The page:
Counterfeiting Happiness: Photography, Identity and the Betrayal of Memory

This is an abridged version of the original paper presented at the SHOT program of exhibitions and forums in September/October 1992, and subsequently published by the Centre for Contemporary Photography in Melbourne, Australia.

I often think of my grand mother during the last few years of her life, when she was gradually losing her memory. I would visit her in Adelaide, where she lived with my grandfather, and watch with absolute despair every time he entered the room. My grandmother would again greet him with the same smile, and in the same voice invite him to sit down and have a cup of tea, and then ask him who he was. She was slowly also forgetting who she was. Perhaps you have to begin to loose your memory, if only in bits and pieces, to realize that memory is what makes our lives. Life without memory is no life at all. Our memory is our coherence, our reason, our feeling, even our action. Without it we are nothing. We no longer live an identity. Memory has become the means by which we posses identity.

One of the most precious things that we have in a marriage, in a family, in a friendship, is a shared collective memory. Just think of those moments when we gently resurrect that collective memory. Maybe it’s at night lying beside your lover, waiting for sleep to overtake, whispering and giggling, interjecting, trading in secrets, and restating the dreams of our youth.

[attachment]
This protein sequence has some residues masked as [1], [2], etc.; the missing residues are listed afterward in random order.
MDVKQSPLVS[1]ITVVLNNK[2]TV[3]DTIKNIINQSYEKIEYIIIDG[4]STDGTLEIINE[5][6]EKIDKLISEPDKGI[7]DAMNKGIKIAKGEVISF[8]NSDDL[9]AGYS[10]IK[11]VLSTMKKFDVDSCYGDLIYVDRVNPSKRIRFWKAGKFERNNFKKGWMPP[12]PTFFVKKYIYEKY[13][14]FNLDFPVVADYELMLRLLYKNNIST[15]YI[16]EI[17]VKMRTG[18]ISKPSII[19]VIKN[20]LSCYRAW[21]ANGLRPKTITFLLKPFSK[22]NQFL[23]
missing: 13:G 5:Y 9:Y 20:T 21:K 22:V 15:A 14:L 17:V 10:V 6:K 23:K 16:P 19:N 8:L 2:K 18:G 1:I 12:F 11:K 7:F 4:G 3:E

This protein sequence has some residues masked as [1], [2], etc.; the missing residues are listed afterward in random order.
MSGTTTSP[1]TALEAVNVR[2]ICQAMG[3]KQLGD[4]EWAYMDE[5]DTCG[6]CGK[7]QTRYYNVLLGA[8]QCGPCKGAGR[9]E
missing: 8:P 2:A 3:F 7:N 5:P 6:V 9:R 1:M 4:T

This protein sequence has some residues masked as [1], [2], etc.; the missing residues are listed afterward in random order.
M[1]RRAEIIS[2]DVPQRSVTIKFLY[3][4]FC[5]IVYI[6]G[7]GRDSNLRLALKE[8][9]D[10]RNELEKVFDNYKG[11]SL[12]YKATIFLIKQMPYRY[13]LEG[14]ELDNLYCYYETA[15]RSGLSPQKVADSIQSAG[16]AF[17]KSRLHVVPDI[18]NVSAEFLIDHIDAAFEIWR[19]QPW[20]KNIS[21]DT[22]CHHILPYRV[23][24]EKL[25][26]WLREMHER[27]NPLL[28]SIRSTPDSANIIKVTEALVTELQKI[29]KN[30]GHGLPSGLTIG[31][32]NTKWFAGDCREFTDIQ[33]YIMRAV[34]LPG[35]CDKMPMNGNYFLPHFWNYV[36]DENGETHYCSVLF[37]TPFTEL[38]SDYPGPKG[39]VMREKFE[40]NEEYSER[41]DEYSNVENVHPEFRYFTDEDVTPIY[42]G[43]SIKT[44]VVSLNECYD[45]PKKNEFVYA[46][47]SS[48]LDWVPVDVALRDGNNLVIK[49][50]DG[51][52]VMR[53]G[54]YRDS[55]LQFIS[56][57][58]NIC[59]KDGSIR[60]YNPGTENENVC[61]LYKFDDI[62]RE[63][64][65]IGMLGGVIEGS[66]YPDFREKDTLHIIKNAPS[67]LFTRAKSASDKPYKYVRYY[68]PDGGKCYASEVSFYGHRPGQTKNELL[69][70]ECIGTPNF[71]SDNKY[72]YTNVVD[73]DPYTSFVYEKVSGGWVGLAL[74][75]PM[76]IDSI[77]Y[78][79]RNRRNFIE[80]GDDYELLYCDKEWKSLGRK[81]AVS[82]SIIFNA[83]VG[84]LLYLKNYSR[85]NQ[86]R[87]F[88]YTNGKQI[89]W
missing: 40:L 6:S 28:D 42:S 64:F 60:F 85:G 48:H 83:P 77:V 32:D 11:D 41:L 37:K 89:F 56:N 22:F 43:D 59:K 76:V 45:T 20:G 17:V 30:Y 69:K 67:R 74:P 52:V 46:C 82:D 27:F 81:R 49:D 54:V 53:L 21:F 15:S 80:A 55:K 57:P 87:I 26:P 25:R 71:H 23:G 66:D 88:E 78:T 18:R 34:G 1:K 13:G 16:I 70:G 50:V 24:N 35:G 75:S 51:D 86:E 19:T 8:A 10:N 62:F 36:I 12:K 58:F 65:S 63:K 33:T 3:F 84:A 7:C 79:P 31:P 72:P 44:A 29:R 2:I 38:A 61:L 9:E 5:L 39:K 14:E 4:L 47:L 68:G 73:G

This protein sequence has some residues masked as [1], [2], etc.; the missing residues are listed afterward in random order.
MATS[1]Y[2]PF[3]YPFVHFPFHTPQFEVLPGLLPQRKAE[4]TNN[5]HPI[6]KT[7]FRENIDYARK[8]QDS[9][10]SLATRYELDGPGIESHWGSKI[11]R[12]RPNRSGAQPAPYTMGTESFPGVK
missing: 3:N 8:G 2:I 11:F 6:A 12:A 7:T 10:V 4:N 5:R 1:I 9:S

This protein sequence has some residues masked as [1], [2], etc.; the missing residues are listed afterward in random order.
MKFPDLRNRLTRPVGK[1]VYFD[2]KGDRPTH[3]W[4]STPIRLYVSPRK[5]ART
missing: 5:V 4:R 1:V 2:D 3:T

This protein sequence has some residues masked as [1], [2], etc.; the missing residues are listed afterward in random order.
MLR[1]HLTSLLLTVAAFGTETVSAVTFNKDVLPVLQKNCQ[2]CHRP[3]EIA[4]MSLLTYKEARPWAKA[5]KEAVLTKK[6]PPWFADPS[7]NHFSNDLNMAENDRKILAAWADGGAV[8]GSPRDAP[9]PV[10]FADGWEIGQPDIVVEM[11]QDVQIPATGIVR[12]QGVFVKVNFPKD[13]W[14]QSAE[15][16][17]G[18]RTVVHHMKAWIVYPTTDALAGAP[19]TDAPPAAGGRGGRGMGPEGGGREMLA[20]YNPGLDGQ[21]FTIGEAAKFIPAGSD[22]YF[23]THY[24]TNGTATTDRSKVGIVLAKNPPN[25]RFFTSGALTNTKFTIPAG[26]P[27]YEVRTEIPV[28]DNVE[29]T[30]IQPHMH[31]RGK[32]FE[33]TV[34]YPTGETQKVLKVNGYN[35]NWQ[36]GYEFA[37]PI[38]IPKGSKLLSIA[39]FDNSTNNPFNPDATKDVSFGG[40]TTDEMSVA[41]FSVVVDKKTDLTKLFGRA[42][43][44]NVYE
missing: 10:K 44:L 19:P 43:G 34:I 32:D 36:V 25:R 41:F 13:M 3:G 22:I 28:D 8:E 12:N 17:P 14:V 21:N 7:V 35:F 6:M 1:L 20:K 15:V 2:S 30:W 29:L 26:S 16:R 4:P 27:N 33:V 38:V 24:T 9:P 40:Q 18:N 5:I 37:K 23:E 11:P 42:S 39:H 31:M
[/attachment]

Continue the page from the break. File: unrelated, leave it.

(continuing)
This is also how I think of our potential relationship with photography. One of the most precious things about photography is that through it we can establish a shared, collective memory with ourselves. It places us outside of ourselves and our memory in much the same way that we are outside of, but a part of our lover’s memory. Photographs can glimpse intimacies and reflect facts beyond our recollection. Photographs if we allow them, can trade in confidences about ourselves, much as one’s thoughts can trade in revelations about the rest of the world.

As soon as photographs show us the world we think we know, it instantly becomes the world we remember. Think of those memories where what is remembered, and hence what is understood about the past, the world you once lived in, is what’s preserved in a photo album. The memory of that moment has become a memory circumscribed by the photograph of it. And even if the photograph no longer exists, the memory of the photograph often still dominates our memory of the event, our understanding of that moment. They carry our identity into the present in a way that we can recognize. Maybe you have also had a similar experience, accidentally coming across a well remembered but long lost image from your past. Perhaps you came across it browsing through a friend’s photo album, or you discovered it as a place mark in a misplaced book. This image, long lost from our remembered past, only now beheld by eyes gazing back from the present, suddenly reveals all those things our memory has carried for so long, but have been essentially unavailable to us. We see what we remember through the photograph, but we also discover those things we have forgotten.